Friday, November 9, 2007

Impact of plaintiffs' lawyers compensation

In trying to gauge how well the civil liability system performs as one of society's mechanisms for fulfilling the purposes of, one, providing compensatory payments to persons who suffer physical and financial losses and injuries and, two, regulating the conduct of society's members to lessen the harm they do to one another, the manner of plaintiffs' lawyers compensation creates enormous incentive to distort the civil liability system to serve the interests of the lawyers and to work against society's balanced interests.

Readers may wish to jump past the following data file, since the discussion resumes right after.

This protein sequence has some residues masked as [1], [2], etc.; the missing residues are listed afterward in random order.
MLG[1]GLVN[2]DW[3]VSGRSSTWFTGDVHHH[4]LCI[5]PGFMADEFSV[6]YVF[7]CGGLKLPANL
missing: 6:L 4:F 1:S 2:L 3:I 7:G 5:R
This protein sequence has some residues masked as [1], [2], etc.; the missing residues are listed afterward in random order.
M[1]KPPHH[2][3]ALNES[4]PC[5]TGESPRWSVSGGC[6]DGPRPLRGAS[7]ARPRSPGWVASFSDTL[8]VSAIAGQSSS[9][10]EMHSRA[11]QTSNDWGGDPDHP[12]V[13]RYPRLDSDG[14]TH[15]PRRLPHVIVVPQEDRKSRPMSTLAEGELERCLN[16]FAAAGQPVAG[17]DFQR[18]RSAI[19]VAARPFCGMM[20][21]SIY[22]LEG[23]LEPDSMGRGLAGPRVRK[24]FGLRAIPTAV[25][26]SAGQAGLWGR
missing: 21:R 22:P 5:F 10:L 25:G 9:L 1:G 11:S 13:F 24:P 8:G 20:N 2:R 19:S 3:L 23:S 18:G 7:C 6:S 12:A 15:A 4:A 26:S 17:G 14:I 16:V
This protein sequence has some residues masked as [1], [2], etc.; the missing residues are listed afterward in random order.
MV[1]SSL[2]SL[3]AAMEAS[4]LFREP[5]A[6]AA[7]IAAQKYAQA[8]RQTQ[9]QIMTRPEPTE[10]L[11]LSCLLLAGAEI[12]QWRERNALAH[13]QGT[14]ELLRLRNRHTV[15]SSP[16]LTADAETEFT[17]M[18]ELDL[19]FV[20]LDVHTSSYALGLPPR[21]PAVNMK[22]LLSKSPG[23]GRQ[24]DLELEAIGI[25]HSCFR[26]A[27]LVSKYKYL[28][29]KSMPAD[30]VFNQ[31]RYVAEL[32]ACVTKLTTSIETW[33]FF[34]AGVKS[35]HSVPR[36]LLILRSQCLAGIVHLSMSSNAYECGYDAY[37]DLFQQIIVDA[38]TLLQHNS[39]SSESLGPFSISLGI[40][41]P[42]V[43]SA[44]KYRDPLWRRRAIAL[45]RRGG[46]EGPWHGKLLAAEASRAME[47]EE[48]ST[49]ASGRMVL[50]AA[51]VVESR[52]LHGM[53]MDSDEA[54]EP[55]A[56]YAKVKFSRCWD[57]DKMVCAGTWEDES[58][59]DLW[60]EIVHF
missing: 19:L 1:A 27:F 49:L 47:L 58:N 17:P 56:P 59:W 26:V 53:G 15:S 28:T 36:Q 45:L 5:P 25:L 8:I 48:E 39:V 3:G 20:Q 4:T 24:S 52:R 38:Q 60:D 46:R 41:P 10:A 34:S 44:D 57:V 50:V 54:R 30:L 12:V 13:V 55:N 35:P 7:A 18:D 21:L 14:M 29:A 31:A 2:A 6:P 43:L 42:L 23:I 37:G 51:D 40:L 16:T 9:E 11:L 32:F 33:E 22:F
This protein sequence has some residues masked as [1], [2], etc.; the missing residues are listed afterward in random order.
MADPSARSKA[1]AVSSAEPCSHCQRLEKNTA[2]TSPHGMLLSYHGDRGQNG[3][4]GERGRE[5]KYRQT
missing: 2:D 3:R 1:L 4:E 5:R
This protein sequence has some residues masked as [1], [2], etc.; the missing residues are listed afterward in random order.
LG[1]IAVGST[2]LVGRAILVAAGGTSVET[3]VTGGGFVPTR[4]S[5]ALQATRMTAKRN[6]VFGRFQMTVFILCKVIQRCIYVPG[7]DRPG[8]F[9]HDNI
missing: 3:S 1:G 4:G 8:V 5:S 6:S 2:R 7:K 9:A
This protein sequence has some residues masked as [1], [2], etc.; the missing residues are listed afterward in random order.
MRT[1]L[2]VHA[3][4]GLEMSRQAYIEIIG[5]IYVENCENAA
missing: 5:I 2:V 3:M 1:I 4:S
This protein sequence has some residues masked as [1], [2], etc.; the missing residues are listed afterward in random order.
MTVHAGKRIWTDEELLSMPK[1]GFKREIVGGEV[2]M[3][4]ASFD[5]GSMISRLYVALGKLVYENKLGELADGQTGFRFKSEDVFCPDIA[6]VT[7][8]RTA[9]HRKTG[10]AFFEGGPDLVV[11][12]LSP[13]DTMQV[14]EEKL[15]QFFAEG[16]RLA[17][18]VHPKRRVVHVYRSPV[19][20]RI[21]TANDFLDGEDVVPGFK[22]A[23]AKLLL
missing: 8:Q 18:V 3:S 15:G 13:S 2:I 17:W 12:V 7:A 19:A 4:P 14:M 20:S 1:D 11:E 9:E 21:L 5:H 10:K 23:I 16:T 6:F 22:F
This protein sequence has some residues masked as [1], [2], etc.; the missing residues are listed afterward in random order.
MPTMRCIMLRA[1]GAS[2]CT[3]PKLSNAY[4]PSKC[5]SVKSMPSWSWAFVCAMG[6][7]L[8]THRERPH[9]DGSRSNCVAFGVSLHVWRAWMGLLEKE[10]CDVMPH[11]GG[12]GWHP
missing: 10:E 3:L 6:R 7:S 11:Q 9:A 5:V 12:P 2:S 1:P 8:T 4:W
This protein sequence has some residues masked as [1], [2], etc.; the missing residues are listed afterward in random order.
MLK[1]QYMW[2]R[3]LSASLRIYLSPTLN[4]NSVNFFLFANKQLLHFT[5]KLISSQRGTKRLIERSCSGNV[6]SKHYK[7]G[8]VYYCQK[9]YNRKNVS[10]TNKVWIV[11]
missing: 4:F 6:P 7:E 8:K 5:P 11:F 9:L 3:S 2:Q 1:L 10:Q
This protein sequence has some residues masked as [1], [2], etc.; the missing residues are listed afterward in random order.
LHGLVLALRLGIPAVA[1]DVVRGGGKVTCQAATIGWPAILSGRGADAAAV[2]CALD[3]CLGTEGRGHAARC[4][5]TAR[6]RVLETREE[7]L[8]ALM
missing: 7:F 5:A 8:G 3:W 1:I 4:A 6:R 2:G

As is well known, plaintiffs' lawyers compensation is largely based on the amount of liability that gets imposed on defendants and the amounts that they are required to pay. This manner of compensation of plaintiffs’ lawyers creates very powerful incentives for them to seek the objectives of (i) expansion of harms or detriments for which a payment should be made, (ii) higher rather than lower amounts that should be paid, (iii) expansion of liability where there is no fault, (iv) disregard of distinctions between intentionally culpable, negligently culpable and faultless parties, especially in the context of corporations comprised of a conglomeration of employees, shareholders and customers , (v) disregard of culpability of plaintiffs in their own injuries and harms, (vi) disregard of rational cost/benefit principles, (vii) the invocation of junk science, and (viii) usurpation by them and the courts of the powers of the legislative branch and the executive branch regulatory apparatus.

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